With COVID-19 vaccines finally becoming available throughout the country, many allergy practices are wondering whether they can require employees to receive the vaccine to protect the health and safety of other employees and patients in their practice. As explained below, the general answer to this question is “yes,” but with exceptions.
A related question is whether health care employers can bar an employee from the workplace — or even terminate an employee — if the employee has a legitimate reason for not taking the COVID-19 vaccine. This is a more complicated question and involves the interplay of several federal laws including the Americans With Disabilities Act (ADA) and federal civil rights laws, as well as parallel state laws.
In general, courts that have considered the issue have ruled employers have the right to mandate vaccination as a condition of continued employment if vaccination is necessary to protect the safety of others and does not violate other laws. Many hospitals and health care systems have mandatory vaccination policies, and the COVID-19 vaccine is merely the next phase in a long history of public and employer vaccination programs. However, with so many people reluctant to receive the COVID-19 vaccine, health care employers are undoubtedly going to find many employees resistant to any policy mandating it.
The federal Equal Employment Opportunity Commission (EEOC) has issued new guidance stating that a health care employer with a valid job-related reason can require an employee to receive a COVID-19 vaccine as a condition of being at the workplace, with two major exceptions: 1) a qualified medical disability under the ADA that would make receiving the vaccine unsafe; or 2) sincerely-held religious objections to vaccination.
An individual with a qualified medical disability who, because of that disability, should not receive the COVID-19 vaccine, must be given reasonable accommodation. This could require allowing the employee to work at another location where they will not present a risk to other individuals. If such reasonable accommodation would constitute an undue hardship for the employer or would make it impossible for the employee to perform his/her duties (e.g., a front-line health care worker) then the employer may have grounds for terminating the employee. However, before doing so, the employer must conduct an individualized assessment under the ADA evaluating the risk such individual could pose to others.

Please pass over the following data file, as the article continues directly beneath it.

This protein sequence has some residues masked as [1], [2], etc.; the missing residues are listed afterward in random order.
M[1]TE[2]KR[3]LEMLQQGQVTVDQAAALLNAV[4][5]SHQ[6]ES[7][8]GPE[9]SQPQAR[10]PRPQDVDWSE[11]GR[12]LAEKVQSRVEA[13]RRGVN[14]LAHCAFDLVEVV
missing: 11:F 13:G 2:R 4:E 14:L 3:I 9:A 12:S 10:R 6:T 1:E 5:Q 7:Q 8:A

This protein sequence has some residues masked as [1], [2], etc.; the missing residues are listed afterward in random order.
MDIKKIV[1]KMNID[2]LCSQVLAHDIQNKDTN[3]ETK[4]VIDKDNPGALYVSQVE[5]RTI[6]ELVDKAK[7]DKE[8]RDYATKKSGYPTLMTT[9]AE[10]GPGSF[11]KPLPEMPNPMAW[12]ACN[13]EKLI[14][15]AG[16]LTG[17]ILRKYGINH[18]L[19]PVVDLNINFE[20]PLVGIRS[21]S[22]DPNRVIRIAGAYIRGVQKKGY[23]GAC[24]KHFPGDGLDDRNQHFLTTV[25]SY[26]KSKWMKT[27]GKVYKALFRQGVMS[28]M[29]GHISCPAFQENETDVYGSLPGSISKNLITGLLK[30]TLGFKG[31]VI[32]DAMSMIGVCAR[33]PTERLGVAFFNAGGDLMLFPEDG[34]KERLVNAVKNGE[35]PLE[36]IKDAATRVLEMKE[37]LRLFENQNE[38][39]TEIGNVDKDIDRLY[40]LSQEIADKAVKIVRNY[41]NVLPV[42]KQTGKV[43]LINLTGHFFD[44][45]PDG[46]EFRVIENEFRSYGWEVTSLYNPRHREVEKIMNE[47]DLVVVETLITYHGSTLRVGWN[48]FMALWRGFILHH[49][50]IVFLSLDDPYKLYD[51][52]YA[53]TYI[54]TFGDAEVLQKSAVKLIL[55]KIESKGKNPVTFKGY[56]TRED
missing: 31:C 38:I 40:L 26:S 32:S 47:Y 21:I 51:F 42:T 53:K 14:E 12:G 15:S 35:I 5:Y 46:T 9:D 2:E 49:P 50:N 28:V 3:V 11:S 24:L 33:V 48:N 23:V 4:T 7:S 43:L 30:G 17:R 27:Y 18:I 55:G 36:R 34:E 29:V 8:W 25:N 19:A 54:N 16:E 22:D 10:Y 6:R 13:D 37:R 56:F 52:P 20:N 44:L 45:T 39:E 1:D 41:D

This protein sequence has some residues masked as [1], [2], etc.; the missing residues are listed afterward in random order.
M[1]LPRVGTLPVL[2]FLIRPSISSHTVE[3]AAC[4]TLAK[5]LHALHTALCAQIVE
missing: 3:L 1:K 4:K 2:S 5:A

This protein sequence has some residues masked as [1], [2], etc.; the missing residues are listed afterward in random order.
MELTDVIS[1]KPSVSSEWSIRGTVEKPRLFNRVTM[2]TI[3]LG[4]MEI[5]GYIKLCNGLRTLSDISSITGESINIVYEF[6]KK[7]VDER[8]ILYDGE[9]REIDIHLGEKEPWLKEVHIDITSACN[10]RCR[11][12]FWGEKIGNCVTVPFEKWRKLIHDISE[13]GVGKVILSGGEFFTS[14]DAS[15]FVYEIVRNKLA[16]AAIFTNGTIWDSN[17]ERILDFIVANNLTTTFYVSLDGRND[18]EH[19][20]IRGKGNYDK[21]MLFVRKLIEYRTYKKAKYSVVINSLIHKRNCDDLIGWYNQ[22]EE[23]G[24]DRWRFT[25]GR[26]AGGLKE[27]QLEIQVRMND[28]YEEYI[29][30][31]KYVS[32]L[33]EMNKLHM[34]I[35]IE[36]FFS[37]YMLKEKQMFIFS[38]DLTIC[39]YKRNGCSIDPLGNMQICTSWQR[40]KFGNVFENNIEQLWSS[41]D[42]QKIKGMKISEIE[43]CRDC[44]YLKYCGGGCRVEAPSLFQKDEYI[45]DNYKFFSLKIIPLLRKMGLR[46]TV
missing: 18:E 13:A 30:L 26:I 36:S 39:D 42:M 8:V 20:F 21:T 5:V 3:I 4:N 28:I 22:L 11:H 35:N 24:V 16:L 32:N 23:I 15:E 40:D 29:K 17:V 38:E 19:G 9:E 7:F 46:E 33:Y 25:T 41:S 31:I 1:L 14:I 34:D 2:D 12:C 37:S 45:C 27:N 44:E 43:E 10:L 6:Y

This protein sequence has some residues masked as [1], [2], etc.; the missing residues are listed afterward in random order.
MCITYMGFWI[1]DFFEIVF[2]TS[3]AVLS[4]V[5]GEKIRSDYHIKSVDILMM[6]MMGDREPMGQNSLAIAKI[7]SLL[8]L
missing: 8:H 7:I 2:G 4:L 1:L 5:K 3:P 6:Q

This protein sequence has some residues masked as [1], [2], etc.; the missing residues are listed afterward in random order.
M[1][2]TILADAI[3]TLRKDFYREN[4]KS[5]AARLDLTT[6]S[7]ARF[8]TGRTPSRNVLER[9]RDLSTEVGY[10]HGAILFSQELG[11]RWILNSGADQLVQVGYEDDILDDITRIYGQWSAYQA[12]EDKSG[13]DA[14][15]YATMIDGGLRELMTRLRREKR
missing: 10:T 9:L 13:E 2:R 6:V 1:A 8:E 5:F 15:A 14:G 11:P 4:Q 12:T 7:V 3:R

With regard to religious exceptions, again, the employer is expected to provide a reasonable accommodation unless doing so poses an undue hardship. The accommodation analysis under a religious objection is similar to that required by the ADA.
We polled the Practice Management Committee to ask whether they plan to require the COVID-19 vaccine for their employees. Eleven committee members weighed in, and none of the eleven said they or their health system were currently requiring the vaccine. Several respondents said interest in getting the vaccine was high among their employees, and most, if not all, staff had been vaccinated or were eager to get a vaccine. Others reported some vaccine hesitancy among staff. Most respondents clarified that they have strongly recommended their staff be vaccinated. “We are encouraging COVID-19 vaccination but not requiring it, as it is very difficult to enforce. Our hospital is not requiring vaccination, either. Some employees want to wait to see more experience with the vaccine before getting vaccinated,” said Kevin McGrath, MD, FACAAI, chair of the Practice Management Committee.
“I met with all my staff to discuss the vaccine. I stated ‘my expectation is that everyone gets the vaccine’ and I gave an overview of the currently available vaccines, risks, and common questions/misconceptions. I asked that any employee who is not comfortable getting it come talk to me personally and we discussed one on one, in private. The vast majority of our employees have been vaccinated,” said Melinda Rathkopf, MD, FACAAI, vice-chair of the Practice Management Committee.
“We decided not to require getting the COVID vaccine, in part because it has not been easy to get staff scheduled for vaccinations. But we said if they have the opportunity to get vaccinated and decline to get it, and if they then contract COVID-19, they will not be eligible for COVID paid time off and will have to use their personal time off,” said Alnoor Malick, MD, FACAAI, member of the Practice Management Committee.
The science related to COVID-19 vaccination, and in particular the extent to which a vaccinated individual may or may not be able to transmit the virus to someone else, is still evolving. For that reason, employers should frequently re-evaluate vaccination policies to make sure they reflect current scientific knowledge.
For more information about the COVID-19 vaccine, visit the College’s COVID-19 resource page, where you’ll find College FAQs, our recent COVID-19 vaccine webinar, ACAAI guidance on allergic reactions to mRNA vaccines, a comparison of available vaccines, and more.